When nuclear power first came on the scene in the 1950s, it was promoted as a power source which would make electrical power, "too cheap to monitor."
Gradually the hidden costs of safely operating conventional (light water) nuclear power plants and safely disposing of their toxic dangerous byproducts became known and the industry has stagnated.
French and Japanese efforts to operate experimental "Fast Breeder" nuclear power plants, or systems which produce more nuclear fuel (plutonium) than they use, have proven unfeasible and highly dangerous.
Radiation weakens metal pipes which must carry liquid sodium coolant, and sodium burns or explodes when it comes in contact with water vapor or water. A serious sodium leak in a Japanese plant was covered up and a false report of the incident was deliberately presented to the media.
During all this time, up to the present, U.S. and Soviet efforts to experiment with obtaining power from nuclear fusion received little notice-and little success-although billions of dollars have been spent.
A debate on a new phase of this project, the International
Thermonuclear Experimental Reactor (ITER) was held in the pages of Physics Today (June 1996). In the December issue, a Munich based scientist, criticized the debaters for not having mentioned several serious problems associated with fusion power generation.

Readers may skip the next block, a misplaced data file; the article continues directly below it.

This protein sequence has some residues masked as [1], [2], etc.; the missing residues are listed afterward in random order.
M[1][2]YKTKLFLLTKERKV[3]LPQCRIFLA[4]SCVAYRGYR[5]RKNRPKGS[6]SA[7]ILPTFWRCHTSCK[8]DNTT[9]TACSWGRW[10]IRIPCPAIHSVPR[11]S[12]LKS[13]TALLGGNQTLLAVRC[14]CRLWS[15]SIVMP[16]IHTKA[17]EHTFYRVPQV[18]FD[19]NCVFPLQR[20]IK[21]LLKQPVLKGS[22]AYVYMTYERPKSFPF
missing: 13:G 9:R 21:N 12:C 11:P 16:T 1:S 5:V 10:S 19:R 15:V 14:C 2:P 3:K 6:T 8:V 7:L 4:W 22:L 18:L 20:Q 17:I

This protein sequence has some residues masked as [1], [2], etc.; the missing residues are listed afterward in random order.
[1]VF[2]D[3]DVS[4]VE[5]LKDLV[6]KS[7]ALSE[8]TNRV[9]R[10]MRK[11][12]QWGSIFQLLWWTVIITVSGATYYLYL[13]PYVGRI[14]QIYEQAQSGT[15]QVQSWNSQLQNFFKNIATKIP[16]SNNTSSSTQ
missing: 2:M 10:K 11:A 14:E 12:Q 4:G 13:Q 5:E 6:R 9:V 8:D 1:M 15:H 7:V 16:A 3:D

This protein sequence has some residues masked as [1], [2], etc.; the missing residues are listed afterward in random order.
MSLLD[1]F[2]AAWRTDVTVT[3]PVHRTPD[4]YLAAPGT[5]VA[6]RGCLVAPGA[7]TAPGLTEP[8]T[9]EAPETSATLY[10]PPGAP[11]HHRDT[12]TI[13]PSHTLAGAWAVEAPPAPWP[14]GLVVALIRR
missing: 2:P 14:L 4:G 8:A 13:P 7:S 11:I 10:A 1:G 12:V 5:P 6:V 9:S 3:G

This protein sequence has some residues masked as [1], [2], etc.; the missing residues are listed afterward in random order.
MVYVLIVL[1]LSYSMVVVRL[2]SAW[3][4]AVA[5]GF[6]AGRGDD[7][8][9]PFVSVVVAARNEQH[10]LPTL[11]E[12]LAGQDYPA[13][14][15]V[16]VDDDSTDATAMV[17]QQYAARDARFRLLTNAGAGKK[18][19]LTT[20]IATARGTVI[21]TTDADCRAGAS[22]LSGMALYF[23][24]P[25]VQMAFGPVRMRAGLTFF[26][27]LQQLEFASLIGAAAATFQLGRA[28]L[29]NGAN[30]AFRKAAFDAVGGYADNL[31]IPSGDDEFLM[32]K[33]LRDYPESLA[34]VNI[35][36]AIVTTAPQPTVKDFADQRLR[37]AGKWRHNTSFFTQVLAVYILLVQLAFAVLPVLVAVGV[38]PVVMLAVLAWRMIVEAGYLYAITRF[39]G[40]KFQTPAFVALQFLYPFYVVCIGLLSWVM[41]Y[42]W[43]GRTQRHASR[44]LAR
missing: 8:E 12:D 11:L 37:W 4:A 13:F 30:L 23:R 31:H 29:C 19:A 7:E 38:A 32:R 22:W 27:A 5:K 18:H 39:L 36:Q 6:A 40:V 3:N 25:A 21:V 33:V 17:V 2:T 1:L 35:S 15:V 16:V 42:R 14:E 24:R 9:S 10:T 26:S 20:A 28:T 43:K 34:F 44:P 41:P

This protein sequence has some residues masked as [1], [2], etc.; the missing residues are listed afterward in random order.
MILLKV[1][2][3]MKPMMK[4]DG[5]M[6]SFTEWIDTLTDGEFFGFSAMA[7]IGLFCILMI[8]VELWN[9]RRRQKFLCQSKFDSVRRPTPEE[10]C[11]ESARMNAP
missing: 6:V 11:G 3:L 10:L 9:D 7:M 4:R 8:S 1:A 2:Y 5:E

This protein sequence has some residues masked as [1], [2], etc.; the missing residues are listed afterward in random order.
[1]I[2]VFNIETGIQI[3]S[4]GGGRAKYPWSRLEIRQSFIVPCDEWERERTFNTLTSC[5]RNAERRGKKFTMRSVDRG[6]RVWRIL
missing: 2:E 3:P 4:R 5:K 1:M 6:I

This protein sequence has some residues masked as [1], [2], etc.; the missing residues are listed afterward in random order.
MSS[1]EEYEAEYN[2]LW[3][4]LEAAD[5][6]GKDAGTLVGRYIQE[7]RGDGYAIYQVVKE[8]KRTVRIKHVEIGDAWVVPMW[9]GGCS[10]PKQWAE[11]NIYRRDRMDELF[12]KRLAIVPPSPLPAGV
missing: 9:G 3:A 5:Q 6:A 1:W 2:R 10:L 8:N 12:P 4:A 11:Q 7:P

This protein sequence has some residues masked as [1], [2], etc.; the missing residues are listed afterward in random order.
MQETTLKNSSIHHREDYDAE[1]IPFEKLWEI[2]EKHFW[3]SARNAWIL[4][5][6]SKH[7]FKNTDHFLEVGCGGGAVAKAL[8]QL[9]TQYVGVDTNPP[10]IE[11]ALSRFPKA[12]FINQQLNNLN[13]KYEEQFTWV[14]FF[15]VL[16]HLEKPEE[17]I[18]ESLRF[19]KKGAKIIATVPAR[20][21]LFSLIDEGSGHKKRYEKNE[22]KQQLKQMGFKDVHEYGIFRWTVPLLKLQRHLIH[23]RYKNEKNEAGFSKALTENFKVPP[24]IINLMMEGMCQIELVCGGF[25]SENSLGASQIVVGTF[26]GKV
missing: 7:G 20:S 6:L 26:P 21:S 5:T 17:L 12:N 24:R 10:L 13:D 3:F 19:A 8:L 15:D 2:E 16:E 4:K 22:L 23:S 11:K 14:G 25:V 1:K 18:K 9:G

It has been long known that any reactor using deuterium (heavy water) would have to be large and very expensive due to the need to deal with high energy neutrons.
These neutrons make any material containing the reactor highly radioactive, in addition to making it structurally weak. Planning for the commercial version calls for replacing the containment walls of the chamber every two years. This would result in the necessity of disposing of hundreds of tons of highly radioactive nuclear waste.
Tritium (a radioactive gas and an ingredient of Hydrogen Bombs) fuel would lie in a "blanket" of lithium which adsorbs neutrons. Lithium, like sodium burns or explodes upon contact with any water. So any accident has a great potential for disaster.
It appears that fusion power, like the other types of nuclear power generation hyped as producing electricity "too cheap to monitor" is "too hot to handle."